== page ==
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How Can I Stop A Period That’s Been Going For Too Long?

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Periods that are either too long or too heavy are a common complaint amongst women with PCOS.

If you feel that your are suffering because of loss of blood, either because a period has lasted for a long time (more than 10 days) or the bleeding is excessively heavy, there are a few things that can help to put an end to it and encourage your body to stop bleeding.  If this is unusual for you, you should also seek medical advice to try and find the cause, though heavy and irregular bleeding is common feature of PCOS.

Vitamin C

High doses of Vitamin C may help to stop bleeding.

2 grams immediately, then 1 gram every hour until the stool begins to loosen, then cutting back to 500 mg every hour may help to slow bleeding.


The following herbal tea recipe will help to stop bleeding and balance your hormones.

  • 3 tbsp Yarrow
  • 2 tbsp Red Raspberry Leaf
  • 3 tbsp Lady’s Mantle
  • 3 tbsp Shepherds Purse
  • 3 tbsp Crushed Coriander seeds/ Coriander powder.

Add herbs to 2 liters (1 3/4 quarts) of cold water in a covered pyrex saucepan, then gently bring to the boil.

Boil for 1 minute, then turn the heat down to a gentle simmer for 10 minutes, then remove from heat.

Drink half a cup of the tea every hour. Sipping it throughout the hour is best, though you may start off with a whole cup immediately.

If you have a herbalist that sells tinctures nearby you could also have this made up as a tincture. It may be more effective that way though they are unlikely to have the Coriander. You may need to buy coriander seeds or powder separately.


If you have access to Natural Progesterone Cream you can use this to bring an end to a period that has gone on for longer than you feel is healthy or to stop intermittent bleeding that lasts for weeks or months.

Non-Steroidal Anti-Inflammatory Drugs (NSAIDS)

There are a couple of over the counter NSAIDS which can be used to slow down heavy menstrual bleeding.  Ibuprofen (Nurofen, Brufen, Advil) and naproxen (Naprosyn, Aleve, Naprogesic).  When taken from the start of a period or just before, and then 3-4 times a day until the period stops, they have been shown to reduce blood loss by between 20-49%.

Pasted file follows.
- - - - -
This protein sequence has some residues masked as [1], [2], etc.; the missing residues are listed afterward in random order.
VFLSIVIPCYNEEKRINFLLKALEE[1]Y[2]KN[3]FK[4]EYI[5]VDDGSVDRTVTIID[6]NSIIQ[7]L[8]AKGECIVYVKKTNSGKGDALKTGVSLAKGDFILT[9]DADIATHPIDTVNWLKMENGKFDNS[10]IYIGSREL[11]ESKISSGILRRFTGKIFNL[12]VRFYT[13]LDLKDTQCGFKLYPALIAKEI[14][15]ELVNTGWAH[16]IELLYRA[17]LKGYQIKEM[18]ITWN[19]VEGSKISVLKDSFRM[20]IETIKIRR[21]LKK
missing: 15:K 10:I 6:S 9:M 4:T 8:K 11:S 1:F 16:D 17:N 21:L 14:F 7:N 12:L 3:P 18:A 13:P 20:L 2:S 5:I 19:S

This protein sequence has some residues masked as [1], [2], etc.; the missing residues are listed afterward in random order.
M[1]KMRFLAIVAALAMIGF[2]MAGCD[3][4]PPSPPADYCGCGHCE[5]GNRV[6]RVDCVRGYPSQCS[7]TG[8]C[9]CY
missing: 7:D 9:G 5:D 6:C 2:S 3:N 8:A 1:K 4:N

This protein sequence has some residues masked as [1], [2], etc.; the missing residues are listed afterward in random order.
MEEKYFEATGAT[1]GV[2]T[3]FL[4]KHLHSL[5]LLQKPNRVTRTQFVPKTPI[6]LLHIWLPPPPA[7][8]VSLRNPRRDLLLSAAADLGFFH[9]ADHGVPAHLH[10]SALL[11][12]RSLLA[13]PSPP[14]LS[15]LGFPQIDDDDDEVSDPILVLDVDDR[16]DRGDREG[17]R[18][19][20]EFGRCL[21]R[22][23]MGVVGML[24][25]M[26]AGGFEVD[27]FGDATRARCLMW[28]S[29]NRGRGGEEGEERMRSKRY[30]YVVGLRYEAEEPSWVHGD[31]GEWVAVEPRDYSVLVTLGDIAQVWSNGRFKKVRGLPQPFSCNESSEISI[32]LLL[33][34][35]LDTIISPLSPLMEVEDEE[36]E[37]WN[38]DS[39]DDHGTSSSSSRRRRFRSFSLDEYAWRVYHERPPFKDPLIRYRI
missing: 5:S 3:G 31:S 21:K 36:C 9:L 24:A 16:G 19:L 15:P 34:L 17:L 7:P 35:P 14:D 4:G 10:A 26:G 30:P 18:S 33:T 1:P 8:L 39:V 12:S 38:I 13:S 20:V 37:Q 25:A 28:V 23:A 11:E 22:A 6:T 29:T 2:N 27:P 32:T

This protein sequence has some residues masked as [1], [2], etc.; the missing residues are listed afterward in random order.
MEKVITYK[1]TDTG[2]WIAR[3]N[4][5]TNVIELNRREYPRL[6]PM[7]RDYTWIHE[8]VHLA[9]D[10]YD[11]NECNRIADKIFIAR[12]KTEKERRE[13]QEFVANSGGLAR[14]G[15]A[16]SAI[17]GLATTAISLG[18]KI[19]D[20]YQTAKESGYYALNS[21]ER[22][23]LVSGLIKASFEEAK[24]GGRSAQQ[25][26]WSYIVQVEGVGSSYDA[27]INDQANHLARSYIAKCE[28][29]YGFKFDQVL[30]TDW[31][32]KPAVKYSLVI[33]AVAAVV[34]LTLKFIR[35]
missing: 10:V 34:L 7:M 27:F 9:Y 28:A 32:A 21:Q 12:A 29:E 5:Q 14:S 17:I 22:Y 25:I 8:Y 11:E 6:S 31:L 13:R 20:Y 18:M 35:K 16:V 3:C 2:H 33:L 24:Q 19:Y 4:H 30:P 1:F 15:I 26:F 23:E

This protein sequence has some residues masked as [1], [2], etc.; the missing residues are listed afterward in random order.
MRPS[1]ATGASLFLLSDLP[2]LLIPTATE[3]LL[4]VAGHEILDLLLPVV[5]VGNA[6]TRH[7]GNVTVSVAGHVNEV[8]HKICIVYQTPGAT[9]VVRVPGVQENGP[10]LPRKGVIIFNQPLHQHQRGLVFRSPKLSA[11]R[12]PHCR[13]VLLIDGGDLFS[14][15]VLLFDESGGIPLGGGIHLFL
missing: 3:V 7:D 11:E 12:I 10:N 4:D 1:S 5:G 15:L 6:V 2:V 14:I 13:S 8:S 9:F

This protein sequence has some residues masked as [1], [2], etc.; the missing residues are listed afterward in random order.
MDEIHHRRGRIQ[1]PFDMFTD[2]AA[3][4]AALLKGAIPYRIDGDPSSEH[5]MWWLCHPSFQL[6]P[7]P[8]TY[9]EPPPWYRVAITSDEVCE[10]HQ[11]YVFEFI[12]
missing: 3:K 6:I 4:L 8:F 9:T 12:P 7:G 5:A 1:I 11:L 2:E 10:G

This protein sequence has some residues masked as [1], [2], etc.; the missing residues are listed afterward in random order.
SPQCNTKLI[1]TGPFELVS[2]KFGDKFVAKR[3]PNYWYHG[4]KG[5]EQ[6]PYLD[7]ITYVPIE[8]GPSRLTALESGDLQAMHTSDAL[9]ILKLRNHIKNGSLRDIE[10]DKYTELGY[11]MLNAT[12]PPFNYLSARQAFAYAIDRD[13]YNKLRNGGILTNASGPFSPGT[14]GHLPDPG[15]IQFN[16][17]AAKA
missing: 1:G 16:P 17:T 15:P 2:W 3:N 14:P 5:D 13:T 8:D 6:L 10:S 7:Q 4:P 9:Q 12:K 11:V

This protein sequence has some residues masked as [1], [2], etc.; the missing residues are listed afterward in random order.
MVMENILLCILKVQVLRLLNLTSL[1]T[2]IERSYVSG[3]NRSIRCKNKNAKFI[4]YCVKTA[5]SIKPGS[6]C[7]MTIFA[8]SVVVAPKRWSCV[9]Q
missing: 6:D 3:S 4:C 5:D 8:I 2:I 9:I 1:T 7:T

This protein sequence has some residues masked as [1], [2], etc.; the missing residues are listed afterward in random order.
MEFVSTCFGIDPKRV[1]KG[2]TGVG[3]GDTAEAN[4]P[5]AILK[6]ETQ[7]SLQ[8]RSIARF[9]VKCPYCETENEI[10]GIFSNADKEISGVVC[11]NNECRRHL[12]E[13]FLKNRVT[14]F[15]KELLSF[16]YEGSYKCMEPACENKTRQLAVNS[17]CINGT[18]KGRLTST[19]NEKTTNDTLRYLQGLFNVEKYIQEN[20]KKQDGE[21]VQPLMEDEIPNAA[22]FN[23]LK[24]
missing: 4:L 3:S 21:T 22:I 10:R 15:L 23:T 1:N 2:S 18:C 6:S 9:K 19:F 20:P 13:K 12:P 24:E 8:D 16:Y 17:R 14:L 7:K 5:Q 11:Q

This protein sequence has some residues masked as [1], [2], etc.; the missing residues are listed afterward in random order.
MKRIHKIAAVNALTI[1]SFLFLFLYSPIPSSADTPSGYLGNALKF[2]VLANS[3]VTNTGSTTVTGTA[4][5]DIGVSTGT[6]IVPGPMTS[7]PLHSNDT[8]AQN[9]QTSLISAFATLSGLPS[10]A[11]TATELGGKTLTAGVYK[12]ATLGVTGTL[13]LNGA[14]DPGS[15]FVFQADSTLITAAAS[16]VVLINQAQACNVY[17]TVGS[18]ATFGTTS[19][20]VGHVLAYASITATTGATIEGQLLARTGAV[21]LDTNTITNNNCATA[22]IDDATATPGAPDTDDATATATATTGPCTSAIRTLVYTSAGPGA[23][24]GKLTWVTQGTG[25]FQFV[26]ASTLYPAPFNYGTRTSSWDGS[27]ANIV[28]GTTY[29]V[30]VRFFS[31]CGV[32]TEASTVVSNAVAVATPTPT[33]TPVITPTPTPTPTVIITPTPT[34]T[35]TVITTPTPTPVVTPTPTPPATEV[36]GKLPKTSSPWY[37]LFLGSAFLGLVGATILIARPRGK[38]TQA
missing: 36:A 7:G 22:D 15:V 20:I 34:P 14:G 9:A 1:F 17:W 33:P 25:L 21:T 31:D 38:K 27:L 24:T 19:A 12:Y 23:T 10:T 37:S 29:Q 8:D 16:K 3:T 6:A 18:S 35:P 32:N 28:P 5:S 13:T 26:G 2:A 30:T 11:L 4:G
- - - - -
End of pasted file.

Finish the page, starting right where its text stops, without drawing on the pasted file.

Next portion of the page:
NSAIDs work by reducing your body’s production of prostaglandins, a hormone-like substance, high levels of which are linked to heavy periods. NSAIDs are also anti-inflammatories and painkillers.  Ibuprofen causes the blood vessels to constrict, though inhibition of a prostacyclin, produced by cyclooxygenase-2 or COX-2 enzymes, which dilate blood vessels.

Common side effects of NSAIDs include indigestion and diarrhoea, so it’s best not to use them unless you need them.  NSAIDs can be used for an indefinite number of menstrual cycles, as long as they are relieving symptoms of heavy blood loss and are not causing significant adverse side effects.


New research published Feb. 11, 2013 has found that a 150-milligram injection of Depomedroxyprogesterone acetate (DMPA), known commercially as Depo-Provera, followed up by a medroxyprogesterone acetate (MPA) 20 milligram pill taken orally every eight hours for three days was successful in stopping acute, excessive uterine bleeding in a study of 48 women.  Within 5 days, 44 of those women had stopped bleeding, with a mean time of 2.6 days to when the bleeding stopped.  

“This is the largest prospective study to date to measure the effectiveness of a proposed hormonal treatment for excessive uterine bleeding,” said Dr. Anita L. Nelson M.D. one of the study authors. ”The women in the study experienced excellent success with this relatively low dose progestogen-only therapy. This therapy also has the potential for offering longer-term protection than prior therapies.”

For women who do not tolerate oestrogen well, or those who have oestrogen dominance, a condition which is common in PCOS, this new treatment option provides many benefits and was reportedly well tolerated. 

Progestogen-only therapies work by inhibiting the development of follicles in the ovaries, which prevents ovulation.  They decrease the pulse frequency of some hormones which govern the female reproductive cycle including gonadotropin-releasing hormone (GnRH) which is released by the hypothalamus and in turn decreases the release of follicle-stimulating hormone (FSH) and luteinizing hormone (LH), both of which are produced by the anterior pituitary gland.  Low levels of FSH inhibit the development of the follicle which prevents estradiol (oestrogen) levels increasing, which, in combination with progestogen negative feedback, prevents the LH surge which triggers ovulation.  Progestogen-only therapies also make the cervical mucus inhospitable to sperm, preventing their penetration and cause the endometrium to atrophy, becoming thin.

More Information:

Ammerman SR, & Nelson AL. (2013) A New Progestogen-Only Medical Therapy for Outpatient Management of Acute, Abnormal Uterine Bleeding: A Pilot Study. American journal of obstetrics and gynecology. PMID: 23395929

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